Co-Pilgrim – Pucker Up Buttercup (Low Transit Industries)
The star of Pucker Up Buttercup is, quite irrefutably, Michael Gale’s elastic voice. This might seem a slightly silly statement to make regarding a solo artist (what else could the star be, save for the singer himself?), but the way in which Gale uses his own voice to bring traditional arrangements into another category is occasionally stunning. For the most part, the songs assembled are sweet, quiet, and utterly standard. Jason Molina, Damien Jurado, worry not, for your work goes not unnoticed by Co-Pilgrim. What separates this record is that multi-tasking voice.
Oftentimes on Pucker Up Buttercup we’re lulled into expecting the expected, which maximises the welcome surprise when those expectations are exceeded. Sweet Treason would be a simple-enough alt.country strum were it not for the disarming and extremely chord progression as we leap into the chorus. Gale’s voice gently climbs out of the reach we thought him capable and the surprise is complete. Furthermore, post-chorus, everything stops and we hear free-form, dreamy vocal harmonies before dropping straight back into the next verse. It seems Gale wants us to learn about his voice and skills before pushing himself into top gear.
Similarly, the gorgeous Into The Valley Of Darkness shirks the doom of its title and beautifully falsettos itself to high heaven. The strange effect of singing about “going down” and being buried while the blissful vocal line itself wavers comfortably in the loftiest registers is potent and beguiling – either Gale is an accidental craftsman or quite the knowing musical joker. Either way, this is one of several splendid vocal tricks employed. That the following song Her Soft Voice begins on a terrifyingly low note should, by this point, be no shock, more an expected and quiet “look at me”. Perhaps most confusing is the vignette The Blessing Of A Curse, which plods, Plush-like, with more than a nod in the bassline to Brian Wilson. A curio that’s slightly out of step with the trajectory of the record, but certainly a welcome one.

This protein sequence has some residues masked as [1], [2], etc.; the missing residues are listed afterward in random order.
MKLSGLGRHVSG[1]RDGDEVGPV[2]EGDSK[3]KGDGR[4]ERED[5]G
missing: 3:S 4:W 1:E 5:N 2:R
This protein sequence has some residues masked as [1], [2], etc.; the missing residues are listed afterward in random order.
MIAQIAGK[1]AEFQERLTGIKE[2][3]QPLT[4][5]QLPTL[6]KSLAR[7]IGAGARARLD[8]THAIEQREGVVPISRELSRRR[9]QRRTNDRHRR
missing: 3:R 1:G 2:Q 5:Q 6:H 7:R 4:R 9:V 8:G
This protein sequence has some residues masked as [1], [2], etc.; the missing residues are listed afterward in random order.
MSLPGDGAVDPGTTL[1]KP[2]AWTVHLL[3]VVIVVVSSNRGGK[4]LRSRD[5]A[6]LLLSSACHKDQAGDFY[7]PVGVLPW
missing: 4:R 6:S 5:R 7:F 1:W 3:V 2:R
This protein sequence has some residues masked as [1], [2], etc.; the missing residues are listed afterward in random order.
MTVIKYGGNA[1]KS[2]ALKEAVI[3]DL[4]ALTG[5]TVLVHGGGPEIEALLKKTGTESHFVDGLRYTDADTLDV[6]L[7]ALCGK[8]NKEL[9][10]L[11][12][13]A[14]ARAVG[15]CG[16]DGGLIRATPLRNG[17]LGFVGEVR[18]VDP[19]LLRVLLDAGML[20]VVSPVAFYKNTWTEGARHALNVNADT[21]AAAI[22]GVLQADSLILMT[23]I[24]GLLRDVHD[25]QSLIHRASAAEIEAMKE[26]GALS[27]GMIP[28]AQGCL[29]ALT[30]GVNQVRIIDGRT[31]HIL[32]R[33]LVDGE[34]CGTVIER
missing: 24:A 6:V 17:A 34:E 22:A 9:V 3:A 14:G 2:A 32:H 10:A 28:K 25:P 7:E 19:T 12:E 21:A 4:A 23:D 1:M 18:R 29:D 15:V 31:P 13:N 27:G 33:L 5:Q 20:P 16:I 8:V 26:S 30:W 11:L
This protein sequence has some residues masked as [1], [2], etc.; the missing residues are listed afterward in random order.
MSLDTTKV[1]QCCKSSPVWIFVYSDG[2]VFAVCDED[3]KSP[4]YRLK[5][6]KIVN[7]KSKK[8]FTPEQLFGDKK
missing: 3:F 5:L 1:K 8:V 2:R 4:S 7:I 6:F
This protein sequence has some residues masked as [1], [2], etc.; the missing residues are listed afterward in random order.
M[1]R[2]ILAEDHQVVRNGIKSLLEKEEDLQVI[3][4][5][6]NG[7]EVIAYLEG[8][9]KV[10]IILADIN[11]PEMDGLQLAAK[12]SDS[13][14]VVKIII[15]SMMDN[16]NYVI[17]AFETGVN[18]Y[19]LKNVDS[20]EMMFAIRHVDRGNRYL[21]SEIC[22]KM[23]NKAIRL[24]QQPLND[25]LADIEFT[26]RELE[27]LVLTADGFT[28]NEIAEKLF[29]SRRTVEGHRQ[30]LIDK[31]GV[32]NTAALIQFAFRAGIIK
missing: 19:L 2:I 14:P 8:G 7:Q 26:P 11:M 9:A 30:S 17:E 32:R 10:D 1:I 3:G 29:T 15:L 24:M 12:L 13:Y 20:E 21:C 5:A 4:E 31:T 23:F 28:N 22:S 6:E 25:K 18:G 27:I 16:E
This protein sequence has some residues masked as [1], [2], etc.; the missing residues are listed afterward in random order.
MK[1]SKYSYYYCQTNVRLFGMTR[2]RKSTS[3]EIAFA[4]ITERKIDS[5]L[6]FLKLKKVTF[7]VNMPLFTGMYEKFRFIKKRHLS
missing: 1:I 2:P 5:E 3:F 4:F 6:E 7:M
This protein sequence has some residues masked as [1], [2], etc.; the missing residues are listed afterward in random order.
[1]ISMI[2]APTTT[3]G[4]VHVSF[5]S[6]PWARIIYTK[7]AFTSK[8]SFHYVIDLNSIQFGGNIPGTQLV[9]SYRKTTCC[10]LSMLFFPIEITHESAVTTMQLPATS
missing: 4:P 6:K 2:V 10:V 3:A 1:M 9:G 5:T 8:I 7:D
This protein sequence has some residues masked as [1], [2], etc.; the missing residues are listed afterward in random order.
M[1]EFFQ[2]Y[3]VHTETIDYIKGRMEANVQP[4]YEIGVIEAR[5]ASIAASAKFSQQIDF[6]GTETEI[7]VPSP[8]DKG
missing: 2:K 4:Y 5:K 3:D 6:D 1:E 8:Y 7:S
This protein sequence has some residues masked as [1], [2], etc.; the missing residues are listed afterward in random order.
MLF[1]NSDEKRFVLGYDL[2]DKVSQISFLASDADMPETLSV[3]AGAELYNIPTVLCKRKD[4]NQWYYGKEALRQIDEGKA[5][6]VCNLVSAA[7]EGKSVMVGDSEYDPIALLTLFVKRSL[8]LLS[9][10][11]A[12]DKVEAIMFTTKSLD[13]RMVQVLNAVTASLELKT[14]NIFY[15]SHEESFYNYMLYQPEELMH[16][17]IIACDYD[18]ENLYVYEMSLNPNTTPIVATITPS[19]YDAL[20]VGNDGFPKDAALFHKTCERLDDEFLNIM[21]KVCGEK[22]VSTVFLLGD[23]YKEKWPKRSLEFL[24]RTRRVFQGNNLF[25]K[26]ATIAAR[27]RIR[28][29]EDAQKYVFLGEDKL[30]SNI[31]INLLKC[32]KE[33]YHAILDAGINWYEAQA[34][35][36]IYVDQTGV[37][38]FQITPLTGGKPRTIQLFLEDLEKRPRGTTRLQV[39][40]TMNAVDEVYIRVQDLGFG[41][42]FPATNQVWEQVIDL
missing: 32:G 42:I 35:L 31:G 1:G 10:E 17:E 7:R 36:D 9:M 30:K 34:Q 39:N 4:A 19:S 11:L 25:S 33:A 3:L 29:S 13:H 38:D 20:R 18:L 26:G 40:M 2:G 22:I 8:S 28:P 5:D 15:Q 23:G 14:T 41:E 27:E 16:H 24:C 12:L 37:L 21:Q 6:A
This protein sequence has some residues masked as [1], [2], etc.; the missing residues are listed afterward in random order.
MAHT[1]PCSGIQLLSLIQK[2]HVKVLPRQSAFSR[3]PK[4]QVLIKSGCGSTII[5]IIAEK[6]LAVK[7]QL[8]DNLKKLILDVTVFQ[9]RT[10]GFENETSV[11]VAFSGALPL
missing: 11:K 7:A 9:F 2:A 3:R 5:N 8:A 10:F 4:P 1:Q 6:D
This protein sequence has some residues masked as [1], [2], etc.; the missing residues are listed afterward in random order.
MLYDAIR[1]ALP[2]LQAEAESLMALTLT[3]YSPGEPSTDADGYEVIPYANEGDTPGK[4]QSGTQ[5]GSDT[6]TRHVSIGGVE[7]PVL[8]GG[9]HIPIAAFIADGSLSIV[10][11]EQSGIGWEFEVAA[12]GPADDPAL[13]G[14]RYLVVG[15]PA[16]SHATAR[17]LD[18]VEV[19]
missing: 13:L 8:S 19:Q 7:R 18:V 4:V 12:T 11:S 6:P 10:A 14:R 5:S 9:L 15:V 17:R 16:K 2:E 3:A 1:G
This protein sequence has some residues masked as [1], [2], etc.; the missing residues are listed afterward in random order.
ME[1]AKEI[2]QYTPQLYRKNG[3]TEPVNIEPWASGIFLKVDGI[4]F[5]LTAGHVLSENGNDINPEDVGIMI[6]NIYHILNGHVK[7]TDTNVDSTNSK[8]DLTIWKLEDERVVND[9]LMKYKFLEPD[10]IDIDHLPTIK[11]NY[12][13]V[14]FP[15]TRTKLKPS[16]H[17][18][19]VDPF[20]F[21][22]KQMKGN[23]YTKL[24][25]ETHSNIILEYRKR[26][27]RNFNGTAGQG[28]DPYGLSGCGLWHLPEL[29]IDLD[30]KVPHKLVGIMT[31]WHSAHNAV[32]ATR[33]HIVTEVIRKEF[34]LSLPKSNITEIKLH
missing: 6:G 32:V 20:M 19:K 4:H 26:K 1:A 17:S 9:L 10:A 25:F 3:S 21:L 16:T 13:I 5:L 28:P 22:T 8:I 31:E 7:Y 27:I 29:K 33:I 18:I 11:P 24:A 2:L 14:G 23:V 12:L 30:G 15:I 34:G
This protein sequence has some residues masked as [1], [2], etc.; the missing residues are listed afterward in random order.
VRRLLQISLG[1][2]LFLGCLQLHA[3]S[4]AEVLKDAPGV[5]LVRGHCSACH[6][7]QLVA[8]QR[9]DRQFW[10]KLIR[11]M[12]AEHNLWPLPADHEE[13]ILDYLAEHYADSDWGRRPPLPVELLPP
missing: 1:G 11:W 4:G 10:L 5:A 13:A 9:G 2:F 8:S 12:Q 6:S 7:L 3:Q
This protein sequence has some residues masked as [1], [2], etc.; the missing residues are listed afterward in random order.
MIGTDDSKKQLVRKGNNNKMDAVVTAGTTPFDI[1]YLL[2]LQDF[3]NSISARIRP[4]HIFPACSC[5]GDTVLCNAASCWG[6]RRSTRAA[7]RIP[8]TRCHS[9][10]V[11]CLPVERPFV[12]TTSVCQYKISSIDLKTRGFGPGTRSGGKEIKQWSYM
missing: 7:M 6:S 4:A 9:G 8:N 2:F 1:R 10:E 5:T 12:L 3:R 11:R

And so runs the rest of the record, constantly surprising, with the vocal deliveries and layered harmonies impressing the most. If anything, Pucker Up Buttercup is evidence enough that the already-bursting milieu of the singer-songwriter can occasionally be enlivened by thought and the careful construction of surprise.
This record was made available to me by means I’m still not quite sure – a link to download the promo just sort of arrived in my inbox – but more information is undoubtedly available here.